Democrats and greens
"If a Green Party forms and then almost immediately loses its identity by merging, this could prejudice the credibility of both organisations", writes Australian Democrat Senator Janet Powell in the first issue of Forest Reporter, magazine of the Forest Campaign Group of the Australian Conservation Foundation.
Discussing prospective relations between the Democrats and a new green party, Powell canvasses the possibilities of merger and "alliance or coalition". She adds that merger could offer "maximum cohesion and pooled resources", while "the alliance option signifies less unity in the eyes of members".
On the other hand, "an alliance would be easier to achieve and a successful model exists. Queensland's Green Alliance brought parties and community groups together in an effective campaign in the recent local government elections ... Given that we are two years from the next federal election, the passage of time favours an alliance over a merger in the short term."
National meeting update
The national meeting to discuss formation of a green party (originally scheduled for May 18-19) has been postponed to August 3-4 due to the NSW elections, "feedback suggesting a longer lead-time for consultation" and a proposal for a pre-meeting ballot on representation and voting at the gathering, according to a letter sent to green groups by the five "conveners" (Steve Brigham, Bob Brown, Hall Greenland, Drew Hutton and Jo Vallentine).
The conveners have invited groups to submit proposals on these matters by June 7 in preparation for a mail-out on June 10, with responses required by July 8. For the purposes of this ballot, the conveners propose that the Tasmanian Greens, the "Melbourne Group" and each of the 14 presently registered green parties would get one vote.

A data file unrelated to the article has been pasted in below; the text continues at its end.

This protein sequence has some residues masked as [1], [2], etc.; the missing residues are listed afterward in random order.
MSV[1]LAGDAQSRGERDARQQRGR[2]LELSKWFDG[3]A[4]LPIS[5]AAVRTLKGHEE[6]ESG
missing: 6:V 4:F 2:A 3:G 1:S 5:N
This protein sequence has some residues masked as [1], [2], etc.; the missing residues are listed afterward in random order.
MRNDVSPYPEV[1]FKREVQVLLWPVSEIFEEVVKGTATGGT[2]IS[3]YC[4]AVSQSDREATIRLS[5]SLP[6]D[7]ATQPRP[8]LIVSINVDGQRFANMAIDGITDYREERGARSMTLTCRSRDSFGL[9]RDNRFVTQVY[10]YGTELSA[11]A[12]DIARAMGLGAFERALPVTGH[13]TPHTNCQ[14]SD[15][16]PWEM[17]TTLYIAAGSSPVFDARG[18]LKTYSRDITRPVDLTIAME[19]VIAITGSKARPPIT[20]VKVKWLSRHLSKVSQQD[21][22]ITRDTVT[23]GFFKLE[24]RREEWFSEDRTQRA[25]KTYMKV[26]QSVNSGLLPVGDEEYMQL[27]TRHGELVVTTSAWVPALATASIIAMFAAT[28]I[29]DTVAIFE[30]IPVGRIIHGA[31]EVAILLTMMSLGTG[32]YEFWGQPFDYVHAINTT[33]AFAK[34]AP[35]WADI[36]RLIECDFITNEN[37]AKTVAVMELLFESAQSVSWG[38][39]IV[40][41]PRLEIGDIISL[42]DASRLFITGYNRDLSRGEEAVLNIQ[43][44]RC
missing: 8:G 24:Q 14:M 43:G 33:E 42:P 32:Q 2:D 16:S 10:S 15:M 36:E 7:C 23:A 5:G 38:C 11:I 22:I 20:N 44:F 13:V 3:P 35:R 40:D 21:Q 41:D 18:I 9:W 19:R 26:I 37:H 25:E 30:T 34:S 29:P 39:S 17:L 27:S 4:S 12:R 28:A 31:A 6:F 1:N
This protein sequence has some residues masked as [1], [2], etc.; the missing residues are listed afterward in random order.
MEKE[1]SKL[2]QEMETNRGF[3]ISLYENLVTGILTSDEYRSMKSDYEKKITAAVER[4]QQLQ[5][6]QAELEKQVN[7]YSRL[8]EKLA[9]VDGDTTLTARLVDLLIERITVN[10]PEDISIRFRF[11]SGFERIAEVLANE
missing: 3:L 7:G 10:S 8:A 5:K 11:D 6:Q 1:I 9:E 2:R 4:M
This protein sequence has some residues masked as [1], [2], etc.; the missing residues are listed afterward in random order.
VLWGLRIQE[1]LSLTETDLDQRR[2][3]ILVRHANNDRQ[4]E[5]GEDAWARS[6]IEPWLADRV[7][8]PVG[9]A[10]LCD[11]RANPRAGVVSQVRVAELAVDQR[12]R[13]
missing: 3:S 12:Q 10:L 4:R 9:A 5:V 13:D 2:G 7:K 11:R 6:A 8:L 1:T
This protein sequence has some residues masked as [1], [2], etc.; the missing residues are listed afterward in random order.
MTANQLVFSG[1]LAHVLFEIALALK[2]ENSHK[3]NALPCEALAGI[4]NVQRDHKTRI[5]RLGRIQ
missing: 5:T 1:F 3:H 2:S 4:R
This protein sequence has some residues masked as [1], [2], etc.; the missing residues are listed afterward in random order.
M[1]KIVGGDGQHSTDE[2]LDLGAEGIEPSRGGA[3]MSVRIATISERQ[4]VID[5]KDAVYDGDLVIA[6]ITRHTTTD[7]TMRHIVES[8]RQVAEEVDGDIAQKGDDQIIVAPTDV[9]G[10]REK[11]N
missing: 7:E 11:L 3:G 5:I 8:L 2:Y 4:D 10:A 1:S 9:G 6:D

The circular doesn't elaborate on the composition of the Melbourne Group, which, unlike the other participants in the ballot, appears to be a private group rather than a public political organisation. As well, it seems the conveners are proposing not to consult the South Australian Green Alliance, the Hunter Greens (Newcastle) or the North Shore Greens (Sydney). The conveners suggest that the ballot should be decided on the basis of a "clear majority" rather than by the more usual green method of consensus or a 75% majority.
Rainbow to contest Vic elections?
The Rainbow Alliance annual general meeting in Melbourne on May 5 agreed in principle to contest the next Victorian elections. The decision, which is subject to a referendum of members, marks a shift from the group's previous avoidance of electoral politics because the system is undemocratic and participating would merely reinforce parliamentarism.
A proposal was also floated for a "people's tribunal", which eetings to generate discussion on the electoral system. The Rainbow's attitude towards proposals for a national green party is still unclear. Spokesperson Joe Camilleri refused to comment on the question when contacted by Green Left Weekly.
Brisbane alliance winds up
The Green Alliance, a temporary broad coalition formed to contest the recent Brisbane local government elections, held its final meeting on May 12. The meeting discussed last month's elections and the future of green politics in Brisbane. While all agreed Green Alliance had been a positive experience, there were different views on the timetable for formation of a national green party.
Some wanted such a move within the next few months, while others wanted to continue with an alliance framework until structure, membership and policy were democratically sorted out. The discussion will continue on June 16 at the next meeting of the Queensland Green Network. n